When I block a commercial user on Twitter I hashtag it #dmblock, a few people have assumed [almost] rightly that DM stands for Direct Message. It could do, buy actually I intended it to stand for Direct Marketing – it could also stand for Data Mining.

Last night on Twitter I referred to the fact I was drinking wine. Not interesting, but true. During the following few hours I had four new followers that all appeared to be in some way concerned with wine; whether they were selling wine, writing about wine .. whatever. This is nothing new, but it’s definitely on the increase. If you look critically at your Twitter followers you’ll probably realise that a hell of a lot of them are in some way following you in order to (please excuse my non-marketing background) sell you stuff. Whether they are humans or ‘bots’, they are profiling you.

I use Twitter to promote myself, (many people do), but in general it’s a mutual exchange between like-minded people. Having hundreds of companies literally monitoring you to see if you mention things that could lead to a sale is pretty horrific in my opinion. The culture of Twitter is different to that of Facebook et al, because ‘friends’ don’t have to be mutual, and following people you don’t know is quite acceptable. However, I think Twitter, or the applications through which we use Twitter are going to have to change, because this is only going to get worse. (Spam 2.0?)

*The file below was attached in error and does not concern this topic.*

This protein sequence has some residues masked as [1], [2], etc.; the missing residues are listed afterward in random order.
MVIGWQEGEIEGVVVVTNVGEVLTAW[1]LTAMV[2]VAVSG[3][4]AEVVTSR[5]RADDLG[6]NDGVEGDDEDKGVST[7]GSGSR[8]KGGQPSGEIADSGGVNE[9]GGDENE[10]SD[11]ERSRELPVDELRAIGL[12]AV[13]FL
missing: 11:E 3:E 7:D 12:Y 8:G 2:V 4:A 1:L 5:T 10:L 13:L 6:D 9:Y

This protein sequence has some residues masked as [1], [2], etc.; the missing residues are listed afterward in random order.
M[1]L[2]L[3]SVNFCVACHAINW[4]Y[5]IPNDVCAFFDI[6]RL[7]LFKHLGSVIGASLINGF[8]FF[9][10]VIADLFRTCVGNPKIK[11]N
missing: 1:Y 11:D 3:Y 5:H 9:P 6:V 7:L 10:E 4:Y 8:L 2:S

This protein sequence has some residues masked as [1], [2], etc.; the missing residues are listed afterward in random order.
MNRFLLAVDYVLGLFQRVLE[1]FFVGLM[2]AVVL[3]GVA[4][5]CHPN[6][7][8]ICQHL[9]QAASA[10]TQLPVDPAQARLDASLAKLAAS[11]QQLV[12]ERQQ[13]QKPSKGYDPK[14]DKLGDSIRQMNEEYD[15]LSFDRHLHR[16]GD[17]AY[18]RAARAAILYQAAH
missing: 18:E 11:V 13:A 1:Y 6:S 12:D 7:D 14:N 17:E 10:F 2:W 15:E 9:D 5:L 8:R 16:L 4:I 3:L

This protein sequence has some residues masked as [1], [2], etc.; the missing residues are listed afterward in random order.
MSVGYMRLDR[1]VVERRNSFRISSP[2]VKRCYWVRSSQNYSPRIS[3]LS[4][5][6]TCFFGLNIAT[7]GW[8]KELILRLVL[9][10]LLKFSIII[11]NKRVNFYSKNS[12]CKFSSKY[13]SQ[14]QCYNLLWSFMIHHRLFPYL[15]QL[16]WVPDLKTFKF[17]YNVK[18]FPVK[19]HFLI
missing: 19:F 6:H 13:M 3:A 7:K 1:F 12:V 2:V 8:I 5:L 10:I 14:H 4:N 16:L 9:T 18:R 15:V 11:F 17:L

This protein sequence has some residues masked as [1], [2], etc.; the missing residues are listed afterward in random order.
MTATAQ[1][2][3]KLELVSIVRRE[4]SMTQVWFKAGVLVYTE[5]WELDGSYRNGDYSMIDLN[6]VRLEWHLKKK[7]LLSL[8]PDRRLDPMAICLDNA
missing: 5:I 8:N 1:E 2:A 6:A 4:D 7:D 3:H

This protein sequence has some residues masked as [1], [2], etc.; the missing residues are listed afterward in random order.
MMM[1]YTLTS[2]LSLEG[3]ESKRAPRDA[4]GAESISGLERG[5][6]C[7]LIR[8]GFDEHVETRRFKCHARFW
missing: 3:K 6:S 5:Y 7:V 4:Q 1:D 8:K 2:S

Is blocking actually effective? Your tweets are still public, indexable content. You enter into that by signing up to a service like Twitter. I concede by tweeting, or blogging that my words are more-or-less public property. However, the Twitter API makes the marketeers’ jobs much easier, they can neatly compartmentalize you. If it makes you as uncomfortable as it does me, block them! #dmblock